Moreoever how much does it cost to get up and running? Let's say I just want a small 50-75 gallon tank to hold one Bimac or Bandensis, what are the monthly upkeep costs like? Is it a large one time investment to get it running or will this be a constant sink of money. I know food is going to be recurring cost but how much is food really?
     
  4. DWhatley

    DWhatley Cthulhu Staff Member Moderator

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    Getting a bimac is difficult as you cannot legally buy a live animal but you may be able to catch your own (legal) since you will be in SF. You will need to keep the tank below 72 degrees (65 is better - cooler temps = longer life for this species) so a chiller or colder environment is needed. In SF some keepers can achieve this without a chiller but I live in the SE and a chiller would definitely be required. I kept one bimac but normally keep Caribbeans to avoid the need for a chiller. Octopuses are relatively inexpensive to feed since they usually will eat table shrimp and blue crab claws (we source the blue crab claws digging through the live bins for loose claws at our local Asian market and then freeze them). A typical feeding schedule for a bimac is every other or every three days but water temp will impact feeding schedules (the warmer the water, the more often it will want to eat).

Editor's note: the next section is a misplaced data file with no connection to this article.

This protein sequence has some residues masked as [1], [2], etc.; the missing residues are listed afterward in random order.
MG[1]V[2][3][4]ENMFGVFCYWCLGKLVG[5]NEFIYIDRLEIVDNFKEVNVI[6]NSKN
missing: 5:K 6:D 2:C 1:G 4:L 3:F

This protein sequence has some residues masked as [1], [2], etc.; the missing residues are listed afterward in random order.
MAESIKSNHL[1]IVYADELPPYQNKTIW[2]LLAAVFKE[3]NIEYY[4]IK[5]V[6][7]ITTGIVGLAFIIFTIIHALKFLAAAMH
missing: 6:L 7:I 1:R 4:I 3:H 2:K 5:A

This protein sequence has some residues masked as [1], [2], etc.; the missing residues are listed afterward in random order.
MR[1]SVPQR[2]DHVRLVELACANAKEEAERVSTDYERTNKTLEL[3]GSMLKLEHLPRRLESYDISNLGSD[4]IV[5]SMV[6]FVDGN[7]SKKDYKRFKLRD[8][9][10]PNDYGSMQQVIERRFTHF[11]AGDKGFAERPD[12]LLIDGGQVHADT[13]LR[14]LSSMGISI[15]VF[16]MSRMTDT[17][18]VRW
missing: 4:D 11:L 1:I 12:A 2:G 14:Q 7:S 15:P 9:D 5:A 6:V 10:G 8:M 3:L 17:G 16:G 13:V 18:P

Bandensis are warm water animals so you will need a heater much of the year. New hatch cuttlefish are very expensive to feed unless you can catch your own mysis (~30/week min if you can't find them locally. If you cannot locally source food this is a minimum and a major reason few people keep them ). Once they will eat frozen (~2 months) it is more reasonable but if you continue with live, more costly than an octopus. New hatched cuttles need to be fed several times a day. As they age once a day is enough.